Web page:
People seem to have a love–hate relationship with romantic tropes: They’re frustrating yet satisfying, predictable yet comforting, cringe–inducing, and yet, you can't peel your eyes away from the screen. The best rom–coms and romantic dramas have shamelessly embraced romantic tropes and made them their own, resulting in a plethora of timeless classics at one’s disposal around this time of the year.

Granted, romantic tropes are not universally salvageable. Netflix’s holiday rom–com Love Hard, starring Nina Dobrev and Jimmy O. Yang, is predicated on the fake relationship trope and begins with male protagonist and social recluse Josh catfishing Natalie into spending Christmas with him. Naturally, they fall in love, despite being entirely incompatible. Josh’s insecurities about navigating the online dating realm as an Asian man, grounded in real–life examples of categorical discrimination against Asian men on dating platforms like Tinder, are magically fixed by the validation of a conventionally attractive white woman. Even without the problematic plot, movies that employ the fake relationship trope often refuse to dig any deeper, insisting that all differences are conquerable with love.

However, when executed well, romantic tropes can serve as candid reflections on the natural progression of relationships, and delight their audience when paired with compelling characters. You find yourself rooting for the star–crossed lovers, sobbing about the missed connections, and screaming at the character who's too oblivious to dump their toxic, longtime partner. For those wishing to curl up with a film that’s a tolerable level of cheesy this Valentine’s Day, here are some romantic tropes that top the list, along with the movies that best encapsulate them:

Right person, wrong time

The right person, wrong time trope is inherently bittersweet, differentiating it from typical romantic tropes that lead to a happily–ever–after ending. The audience is forced to reconcile a potentially perfect pairing with the reality of their situations, leading to a more realistic understanding of love.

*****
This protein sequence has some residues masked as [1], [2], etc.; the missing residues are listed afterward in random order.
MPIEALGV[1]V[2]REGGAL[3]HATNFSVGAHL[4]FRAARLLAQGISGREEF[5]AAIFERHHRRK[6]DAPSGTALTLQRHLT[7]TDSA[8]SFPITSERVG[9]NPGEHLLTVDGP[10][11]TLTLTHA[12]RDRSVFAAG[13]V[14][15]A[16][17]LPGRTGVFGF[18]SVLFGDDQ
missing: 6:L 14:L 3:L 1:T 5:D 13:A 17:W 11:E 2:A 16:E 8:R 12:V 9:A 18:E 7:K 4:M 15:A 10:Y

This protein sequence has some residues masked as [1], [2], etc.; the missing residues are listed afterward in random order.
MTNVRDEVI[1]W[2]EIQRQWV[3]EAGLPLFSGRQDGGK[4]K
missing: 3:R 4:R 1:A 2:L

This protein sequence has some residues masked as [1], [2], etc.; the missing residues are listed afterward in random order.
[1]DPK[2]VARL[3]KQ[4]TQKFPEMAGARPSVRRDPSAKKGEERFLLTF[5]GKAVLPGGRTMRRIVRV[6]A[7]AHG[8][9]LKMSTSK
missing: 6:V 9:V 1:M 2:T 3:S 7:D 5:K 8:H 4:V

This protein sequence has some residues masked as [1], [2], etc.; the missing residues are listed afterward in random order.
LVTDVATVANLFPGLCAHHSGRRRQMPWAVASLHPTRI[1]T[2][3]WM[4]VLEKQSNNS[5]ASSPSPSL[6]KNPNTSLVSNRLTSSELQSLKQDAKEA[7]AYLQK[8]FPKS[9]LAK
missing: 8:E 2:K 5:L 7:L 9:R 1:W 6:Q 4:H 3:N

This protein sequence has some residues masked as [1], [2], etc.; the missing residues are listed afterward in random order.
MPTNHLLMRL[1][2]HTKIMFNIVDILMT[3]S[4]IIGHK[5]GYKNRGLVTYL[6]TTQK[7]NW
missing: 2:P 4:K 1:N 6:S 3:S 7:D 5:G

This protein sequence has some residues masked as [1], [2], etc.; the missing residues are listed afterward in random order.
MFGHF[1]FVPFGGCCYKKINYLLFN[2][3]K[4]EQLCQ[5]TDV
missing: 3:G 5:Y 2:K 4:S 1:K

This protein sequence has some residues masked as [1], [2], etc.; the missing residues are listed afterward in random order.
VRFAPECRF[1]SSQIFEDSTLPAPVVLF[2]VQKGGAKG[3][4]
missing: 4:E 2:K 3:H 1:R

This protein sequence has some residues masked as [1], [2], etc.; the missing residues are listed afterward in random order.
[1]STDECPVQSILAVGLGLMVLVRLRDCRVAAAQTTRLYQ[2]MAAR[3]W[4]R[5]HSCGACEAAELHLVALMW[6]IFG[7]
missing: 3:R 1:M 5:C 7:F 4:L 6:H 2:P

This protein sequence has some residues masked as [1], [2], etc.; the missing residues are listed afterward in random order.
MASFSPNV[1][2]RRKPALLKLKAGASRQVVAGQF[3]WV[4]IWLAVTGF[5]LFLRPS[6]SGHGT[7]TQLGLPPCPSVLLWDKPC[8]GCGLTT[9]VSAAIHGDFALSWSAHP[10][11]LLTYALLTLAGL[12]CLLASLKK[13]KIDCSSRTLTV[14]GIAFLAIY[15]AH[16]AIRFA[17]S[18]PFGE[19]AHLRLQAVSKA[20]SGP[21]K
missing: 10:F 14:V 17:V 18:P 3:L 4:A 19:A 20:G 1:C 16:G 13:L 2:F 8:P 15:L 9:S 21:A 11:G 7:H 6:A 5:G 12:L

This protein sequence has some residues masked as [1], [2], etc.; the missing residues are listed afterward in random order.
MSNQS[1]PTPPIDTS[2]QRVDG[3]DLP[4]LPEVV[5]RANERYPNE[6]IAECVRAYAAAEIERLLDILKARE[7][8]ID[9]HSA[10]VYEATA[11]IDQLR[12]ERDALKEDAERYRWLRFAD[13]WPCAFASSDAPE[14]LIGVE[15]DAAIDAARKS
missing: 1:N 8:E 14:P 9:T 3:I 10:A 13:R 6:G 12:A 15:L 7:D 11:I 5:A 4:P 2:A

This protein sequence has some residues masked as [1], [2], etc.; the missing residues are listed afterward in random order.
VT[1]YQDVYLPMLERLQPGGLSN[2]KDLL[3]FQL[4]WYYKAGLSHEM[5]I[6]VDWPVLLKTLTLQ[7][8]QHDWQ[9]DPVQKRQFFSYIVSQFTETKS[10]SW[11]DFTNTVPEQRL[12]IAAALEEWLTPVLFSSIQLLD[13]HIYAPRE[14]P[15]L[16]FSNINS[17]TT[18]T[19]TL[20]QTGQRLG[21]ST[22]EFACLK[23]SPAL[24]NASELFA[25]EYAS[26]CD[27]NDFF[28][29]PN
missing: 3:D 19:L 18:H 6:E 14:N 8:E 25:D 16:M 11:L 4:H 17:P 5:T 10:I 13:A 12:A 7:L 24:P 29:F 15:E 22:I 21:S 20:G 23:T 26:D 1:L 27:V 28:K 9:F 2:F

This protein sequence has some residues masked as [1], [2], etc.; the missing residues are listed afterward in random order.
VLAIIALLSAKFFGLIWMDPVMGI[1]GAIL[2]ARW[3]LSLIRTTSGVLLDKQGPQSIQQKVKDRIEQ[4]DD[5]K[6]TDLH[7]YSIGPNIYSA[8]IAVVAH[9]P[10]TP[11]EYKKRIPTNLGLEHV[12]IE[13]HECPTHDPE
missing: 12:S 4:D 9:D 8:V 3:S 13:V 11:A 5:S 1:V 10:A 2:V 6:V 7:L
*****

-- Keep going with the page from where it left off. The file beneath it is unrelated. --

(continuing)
500 Days of Summer begins by declaring that “this is not a love story.” Tom is a hopeless romantic; Summer is a cynic when it comes to love. Despite their opposite worldviews, they bond over their love of The Smiths and begin casually dating. However, their passionate romance is short–lived, and the movie ends up devoting as much attention to the breakup as it does the relationship.

For another example, in Greta Gerwig’s adaptation of Little Women, one can’t help but wish that Laurie’s courting of his childhood best friend Jo comes to fruition, seeing as they bring out the best in each other and form a bond unlike that between any other characters in the movie. Instead, the film eventually goes the route of exploring the social forces that shaped Jo’s decision to remain unmarried, and the ending is one that truly tugs at your heartstrings.


The soulmates trope is a classic. It permits serendipitous encounters, like in Before Sunrise, which depicts two strangers who meet on a train in Europe and spontaneously decide to spend one night in Vienna simply talking and enjoying each other’s presence. The plot is uncomplicated yet emotive, and the movie is essentially one long, fascinating conversation.

Your Name is a particularly creative interpretation of the soulmates trope with an otherworldly premise: two high schoolers with no prior relation to each other and from two different timelines suddenly switch bodies and form an inexplicable human connection. Known for its breathtaking skylines and attention to detail, this beloved Japanese animation will make you nostalgic for experiences you’ve never even had.

Belated love epiphany

The belated love epiphany trope hinges on a charming moment of realization in which a character discovers they were deeply in love with someone the entire time. The critically acclaimed rom–com Silver Linings Playbook takes this tried–and–true formula and applies it to its protagonists, a man with bipolar disorder who’s intent on winning his ex–wife back and a young widow who’s slut–shamed and ostracized. Both are so focused on their respective dysfunctional love lives that it’s almost comedic how blind they are to their developing feelings for each other. The trope patiently waits for the characters to realize their compatibility, resulting in poignant, slow–burn stories.